The role of grain boundary orientation and secondary phase precipitation on creep cavitation in a stainless steel sample has been investigated using a correlative tomography1 approach. A number of different 3D imaging techniques are combined on the same sample in order to understand the initiation and progression of cavitation.
Correlative imaging has become an important tool in both biology2,3 and materials science4, where it provides 2D information of the same sample area at multiple length scales. Correlative tomography describes the extension of correlative imaging to three dimensions via a range of techniques, which also provides the opportunity to probe sub-surface volumes1.
The position, size and morphology of cavities on three grain boundaries in a stainless steel sample taken from a power station steam header were examined using X-ray computed tomography (CT) 5. X-ray CT demonstrates that the presence of cavities, as well as their size and shape, varies for each of the grain boundaries examined in this study (Figure 1). Subsequently, FIB-SEM slice and view provides a higher-resolution analysis of the same sample to resolve and identify the precipitates decorating the cavitated grain boundaries. Additionally, 3D electron backscatter diffraction (EBSD) mapping reveals the misorientation at grain boundaries and thus offers some insight in to why certain boundaries may possess cavities and whether grain boundary misorientation affects the size and shape of cavities.
Furthermore, a 200 nm diameter pillar was sectioned from one of the cavitated boundaries in order to perform scanning transmission electron microscope (STEM) – energy dispersive X-ray (EDX) tomography 6,7. STEM-EDX tomography reveals the distribution of elements at nanometre scale in three dimensions (Figure 2). This high-resolution chemical information aids understanding of precipitate formation and provides accurate characterisation of precipitate morphology.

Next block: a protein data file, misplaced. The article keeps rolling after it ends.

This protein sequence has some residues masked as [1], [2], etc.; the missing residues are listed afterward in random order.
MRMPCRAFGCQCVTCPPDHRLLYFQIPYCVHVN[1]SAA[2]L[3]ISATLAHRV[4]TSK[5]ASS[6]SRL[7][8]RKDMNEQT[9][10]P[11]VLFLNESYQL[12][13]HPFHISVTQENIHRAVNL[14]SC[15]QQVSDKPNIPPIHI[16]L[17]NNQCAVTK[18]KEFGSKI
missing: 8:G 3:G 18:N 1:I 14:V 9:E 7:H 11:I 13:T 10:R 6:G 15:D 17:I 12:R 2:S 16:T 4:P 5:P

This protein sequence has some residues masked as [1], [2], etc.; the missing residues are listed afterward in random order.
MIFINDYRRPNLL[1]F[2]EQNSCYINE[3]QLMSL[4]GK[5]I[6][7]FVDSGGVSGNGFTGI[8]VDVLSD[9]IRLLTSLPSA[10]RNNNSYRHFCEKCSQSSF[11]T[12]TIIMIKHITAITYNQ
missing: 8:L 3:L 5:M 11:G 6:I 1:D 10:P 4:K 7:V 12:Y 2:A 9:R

The correlative 3D imaging approach applied here gives unprecedented insight in to cavitation in stainless steels and is also applicable to a wide range of other materials that display characteristic features at a number of different length scales.
1 Burnett, T. L. et al. Correlative Tomography. Scientific Reports 4, (2014).
2 Caplan, J., Niethammer, M., Taylor Ii, R. M. & Czymmek, K. J. The power of correlative microscopy: multi-modal, multi-scale, multi-dimensional. Carbohydrates and glycoconjugates/Biophysical methods 21, 686-693 (2011).
3 Sengle, G., Tufa, S. F., Sakai, L. Y., Zulliger, M. A. & Keene, D. R. A Correlative Method for Imaging Identical Regions of Samples by Micro-CT, Light Microscopy, and Electron Microscopy: Imaging Adipose Tissue in a Model System. Journal of Histochemistry & Cytochemistry 61, 263-271 (2013).
4 Dumpala, S. a. O. A. A. a. P. S. a. B. S. R. a. L. J. M. a. R. K. Correlative Imaging of Stacking Faults using Atom Probe Tomography (APT) and Scanning Transmission Electron Microscopy (STEM). Microscopy and Microanalysis 20, 996-997, (2014).
5 Maire, E. & Withers, P. J. Quantitative X-ray tomography. International Materials Reviews 59, 1-43, (2014).
6 Lepinay, K., Lorut, F., Pantel, R. & Epicier, T. Chemical 3D tomography of 28 nm high K metal gate transistor: STEM XEDS experimental method and results. Micron 47, 43-49, (2013).
7 Slater, T. J. A. et al. Correlating Catalytic Activity of Ag-Au Nanoparticles with 3D Compositional Variations. Nano Letters 14, 1921-1926, (2014).
To cite this abstract:Thomas Slater, Robert Bradley, Remco Geurts, Giacomo Bertali, Grace Burke, Sarah Haigh, Philip Withers, Timothy Burnett; Utilising correlative 3D imaging to understand creep cavitation in stainless steel. The 16th European Microscopy Congress, Lyon, France. https://emc-proceedings.com/abstract/utilising-correlative-3d-imaging-to-understand-creep-cavitation-in-stainless-steel/. Accessed: February 28, 2020
EMC Abstracts - https://emc-proceedings.com/abstract/utilising-correlative-3d-imaging-to-understand-creep-cavitation-in-stainless-steel/